The Maine Festival of American Music, June 24-27, a collaboration between the Portland String Quartet and the Shaker Community of Sabbathday Lake, celebrates its 10th anniversary this year.

The relationship between the musicians and the community began some 40 years ago, when the quartet discovered the magical acoustics of the Shaker Meeting House overlooking Sabbathday Lake. No one can fall asleep there, although in June it can get pretty hot, because the seats are too uncomfortable and, more importantly, the sound is like being inside the resonating chamber of a cello.

Seating arrangements in meeting houses were intended to mortify the flesh, like wearing a hair shirt. Today they are gladly endured by many music lovers, so it would be advisable to get tickets early at maineshakers.com.

The Portland String Quartet, and its noted guest artists, always seem to find a way to keep the audience on the edge of its seats, uncomfortable or not. I recall some great ragtime, exceptional works by American women, a Native American story teller, a performance of a string quartet said to have been written by Benjamin Franklin when he was in Paris (none of the parts required fingerings, all being played upon open strings), a Gershwin prelude written when he was thinking of emulating Bach’s “Well Tempered Clavier,” a string quartet version of “It Ain’t Necessarily So,” some of the 1,000 Shaker hymns still extant, and many other musical delights.

If there is one item in this year’s program that is not to be missed, even if you have to stand outside in the rain, it is American composer Henry Cowell’s String Quartet No. 4, (“United”), played by the PSQ last October. Cowell somehow synthesizes his encyclopedic knowledge of world music into a whole that is much more than the sum of its parts. As composer Peter Garland put it in his article “Giving Us Permission” (“Other Minds,” 2006):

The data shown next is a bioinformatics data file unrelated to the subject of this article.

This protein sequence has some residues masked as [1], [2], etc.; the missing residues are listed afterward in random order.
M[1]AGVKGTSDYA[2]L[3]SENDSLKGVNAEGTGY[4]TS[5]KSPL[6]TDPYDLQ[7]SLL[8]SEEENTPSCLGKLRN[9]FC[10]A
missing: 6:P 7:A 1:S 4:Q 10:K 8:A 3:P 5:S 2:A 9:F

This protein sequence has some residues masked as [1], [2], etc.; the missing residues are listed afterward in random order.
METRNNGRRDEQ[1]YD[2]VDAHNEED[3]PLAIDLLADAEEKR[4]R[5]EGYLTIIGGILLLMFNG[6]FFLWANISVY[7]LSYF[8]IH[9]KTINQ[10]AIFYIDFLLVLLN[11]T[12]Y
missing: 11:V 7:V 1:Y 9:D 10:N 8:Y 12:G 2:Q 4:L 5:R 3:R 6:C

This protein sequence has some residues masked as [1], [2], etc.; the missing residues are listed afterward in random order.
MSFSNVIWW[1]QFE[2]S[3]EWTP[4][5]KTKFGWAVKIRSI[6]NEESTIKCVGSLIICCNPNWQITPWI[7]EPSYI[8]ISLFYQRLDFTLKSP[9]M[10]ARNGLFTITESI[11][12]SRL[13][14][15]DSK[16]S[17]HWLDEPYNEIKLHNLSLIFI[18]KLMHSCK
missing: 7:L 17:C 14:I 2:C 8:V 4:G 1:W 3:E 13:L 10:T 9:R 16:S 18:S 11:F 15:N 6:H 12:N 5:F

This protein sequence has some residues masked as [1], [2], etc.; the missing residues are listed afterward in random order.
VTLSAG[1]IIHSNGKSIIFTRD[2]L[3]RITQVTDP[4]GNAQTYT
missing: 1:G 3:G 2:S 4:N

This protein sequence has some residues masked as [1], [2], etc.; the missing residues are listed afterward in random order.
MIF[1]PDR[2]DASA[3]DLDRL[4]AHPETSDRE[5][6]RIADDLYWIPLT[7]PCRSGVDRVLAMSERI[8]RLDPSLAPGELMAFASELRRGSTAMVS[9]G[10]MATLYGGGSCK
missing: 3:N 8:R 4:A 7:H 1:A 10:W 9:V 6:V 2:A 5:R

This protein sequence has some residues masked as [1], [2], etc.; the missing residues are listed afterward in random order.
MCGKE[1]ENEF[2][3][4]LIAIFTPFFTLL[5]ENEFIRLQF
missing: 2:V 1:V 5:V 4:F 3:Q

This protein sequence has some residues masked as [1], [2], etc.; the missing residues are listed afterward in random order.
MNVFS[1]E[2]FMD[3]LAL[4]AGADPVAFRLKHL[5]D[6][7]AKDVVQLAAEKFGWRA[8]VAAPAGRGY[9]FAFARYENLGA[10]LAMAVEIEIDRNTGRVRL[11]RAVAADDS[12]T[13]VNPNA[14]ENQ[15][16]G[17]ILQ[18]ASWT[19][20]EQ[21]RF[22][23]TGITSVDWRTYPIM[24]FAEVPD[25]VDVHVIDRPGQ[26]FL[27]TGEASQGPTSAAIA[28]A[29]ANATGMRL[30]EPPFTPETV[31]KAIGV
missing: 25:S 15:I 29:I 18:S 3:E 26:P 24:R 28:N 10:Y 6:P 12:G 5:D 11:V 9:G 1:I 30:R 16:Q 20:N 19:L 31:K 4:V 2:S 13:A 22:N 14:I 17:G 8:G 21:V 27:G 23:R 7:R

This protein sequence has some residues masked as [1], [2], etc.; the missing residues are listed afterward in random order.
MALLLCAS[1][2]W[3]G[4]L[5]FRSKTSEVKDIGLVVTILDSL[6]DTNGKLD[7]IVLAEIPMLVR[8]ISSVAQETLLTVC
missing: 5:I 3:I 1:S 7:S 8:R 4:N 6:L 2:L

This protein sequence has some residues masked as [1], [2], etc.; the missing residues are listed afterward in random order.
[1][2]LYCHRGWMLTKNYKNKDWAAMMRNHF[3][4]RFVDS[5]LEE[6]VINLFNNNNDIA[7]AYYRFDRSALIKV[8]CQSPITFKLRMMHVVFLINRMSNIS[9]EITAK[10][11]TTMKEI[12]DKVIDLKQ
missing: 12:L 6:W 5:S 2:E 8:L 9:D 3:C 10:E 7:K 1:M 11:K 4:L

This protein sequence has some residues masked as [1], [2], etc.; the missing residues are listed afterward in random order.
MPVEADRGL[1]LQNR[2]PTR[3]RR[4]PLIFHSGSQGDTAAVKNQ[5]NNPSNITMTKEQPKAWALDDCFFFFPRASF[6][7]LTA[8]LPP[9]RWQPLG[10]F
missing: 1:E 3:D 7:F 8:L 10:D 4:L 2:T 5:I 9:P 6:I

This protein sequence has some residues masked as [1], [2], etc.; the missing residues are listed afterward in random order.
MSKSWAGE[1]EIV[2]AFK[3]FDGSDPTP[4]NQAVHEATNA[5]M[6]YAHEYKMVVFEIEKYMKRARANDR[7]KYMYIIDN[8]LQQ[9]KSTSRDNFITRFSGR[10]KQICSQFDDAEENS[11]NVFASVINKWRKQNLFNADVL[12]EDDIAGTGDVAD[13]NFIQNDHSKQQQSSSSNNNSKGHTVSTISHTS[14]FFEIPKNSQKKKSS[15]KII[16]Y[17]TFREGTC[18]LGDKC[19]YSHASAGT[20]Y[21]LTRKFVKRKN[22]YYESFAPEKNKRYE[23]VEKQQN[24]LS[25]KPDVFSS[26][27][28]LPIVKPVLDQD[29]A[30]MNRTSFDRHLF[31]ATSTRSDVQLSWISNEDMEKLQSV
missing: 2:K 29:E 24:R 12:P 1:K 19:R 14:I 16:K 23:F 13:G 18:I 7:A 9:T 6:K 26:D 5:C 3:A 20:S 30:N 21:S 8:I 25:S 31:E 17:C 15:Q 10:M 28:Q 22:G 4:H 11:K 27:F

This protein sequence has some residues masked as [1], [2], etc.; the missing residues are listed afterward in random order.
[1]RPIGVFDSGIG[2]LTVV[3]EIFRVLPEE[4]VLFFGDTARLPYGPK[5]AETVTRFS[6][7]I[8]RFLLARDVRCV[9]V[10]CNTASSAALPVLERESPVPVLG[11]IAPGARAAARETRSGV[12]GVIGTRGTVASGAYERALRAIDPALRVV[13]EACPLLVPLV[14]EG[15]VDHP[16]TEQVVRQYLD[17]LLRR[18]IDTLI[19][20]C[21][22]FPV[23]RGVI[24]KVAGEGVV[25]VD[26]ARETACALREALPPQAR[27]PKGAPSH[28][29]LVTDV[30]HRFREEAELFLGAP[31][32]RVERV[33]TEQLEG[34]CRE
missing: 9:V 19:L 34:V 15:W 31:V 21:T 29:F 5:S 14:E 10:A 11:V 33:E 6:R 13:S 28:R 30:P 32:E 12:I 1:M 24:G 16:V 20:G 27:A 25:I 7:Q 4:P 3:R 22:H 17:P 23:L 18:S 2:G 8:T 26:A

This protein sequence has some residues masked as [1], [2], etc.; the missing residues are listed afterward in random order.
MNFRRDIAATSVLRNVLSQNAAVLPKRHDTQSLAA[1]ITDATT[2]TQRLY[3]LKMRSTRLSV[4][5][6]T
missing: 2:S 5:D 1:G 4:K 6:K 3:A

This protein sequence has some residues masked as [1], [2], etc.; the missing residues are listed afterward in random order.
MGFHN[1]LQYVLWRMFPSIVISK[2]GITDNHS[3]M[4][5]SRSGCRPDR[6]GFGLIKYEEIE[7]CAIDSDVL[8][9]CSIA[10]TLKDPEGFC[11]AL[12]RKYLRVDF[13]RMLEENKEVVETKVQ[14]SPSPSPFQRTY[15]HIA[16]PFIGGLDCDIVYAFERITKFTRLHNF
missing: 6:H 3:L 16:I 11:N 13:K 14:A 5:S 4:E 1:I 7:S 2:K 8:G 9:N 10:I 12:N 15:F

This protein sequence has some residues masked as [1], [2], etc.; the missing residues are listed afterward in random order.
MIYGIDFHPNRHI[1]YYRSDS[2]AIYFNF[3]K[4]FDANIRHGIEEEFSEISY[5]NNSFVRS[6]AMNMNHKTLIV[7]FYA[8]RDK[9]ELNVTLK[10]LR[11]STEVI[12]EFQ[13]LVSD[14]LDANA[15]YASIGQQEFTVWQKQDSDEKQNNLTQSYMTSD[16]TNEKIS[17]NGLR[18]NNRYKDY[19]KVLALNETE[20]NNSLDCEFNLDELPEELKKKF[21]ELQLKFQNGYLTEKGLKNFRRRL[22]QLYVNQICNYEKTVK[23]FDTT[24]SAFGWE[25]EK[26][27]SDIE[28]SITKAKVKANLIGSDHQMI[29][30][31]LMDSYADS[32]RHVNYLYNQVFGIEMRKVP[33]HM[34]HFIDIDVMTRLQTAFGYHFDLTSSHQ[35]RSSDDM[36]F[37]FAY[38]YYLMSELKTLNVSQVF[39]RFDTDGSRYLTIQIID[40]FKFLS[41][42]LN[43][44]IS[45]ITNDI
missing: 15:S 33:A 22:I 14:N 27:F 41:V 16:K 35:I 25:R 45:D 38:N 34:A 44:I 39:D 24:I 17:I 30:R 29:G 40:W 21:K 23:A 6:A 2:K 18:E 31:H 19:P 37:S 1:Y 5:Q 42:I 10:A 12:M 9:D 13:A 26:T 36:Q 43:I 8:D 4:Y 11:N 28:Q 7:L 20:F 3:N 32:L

“When I think about what makes U.S. composers different (some of us, that is) from our European colleagues … all the various factors and issues boil down to a very simple answer: we had Henry Cowell … In the 1920s and 1930s, at least, Henry Cowell was at the very center of U.S. musical life, and if he became marginalized later, in the shadows of Copland populism and academic serialism, he seems to be staging a comeback recently, at least since his centennial celebrations in 1997.”

The opening festival concert on June 24 with guest cellist Patrick Owen, will begin with the Cowell, followed by guest fusion violinist Matthew Szemela with improvisations on Shaker music. After intermission, he will join the PSQ in a performance of Antonin Dvorak’s Viola Quintet, Op. 97.

On June 25, composer Kevin Seigfried will conduct the Portsmouth Singers in a program of Shaker songs, followed by a performance of his “Land of Pure Delight,” for string quartet,

The program on June 26 will begin in the afternoon with master classes for seven student string quartets that is open to the public. The evening concert will feature Chris Moore and students of Yarmouth’s 317 Maine Community Center in original songs inspired by Shaker music.

Another free event on June 27 will be a class by the Maine Shape Note Singers on interpretation of shape-note music, followed by a sing-along from the oldest shape-note classic, “The Sacred Harp.” Shape notes were used in early American hymnals in lieu of written-out musical scores, to aid in harmonization of the melody.

The closing festival concert on the evening of June 27 will include guest cellist Philip Boulanger in a Quartettsatz by Schubert, the Quartet No.1, “American Dreams,” by Peter Schickele and Beethoven’s String Quartet Op. 59, No. 3.

Christopher Hyde is a writer and musician who lives in Pownal. He can be reached at:

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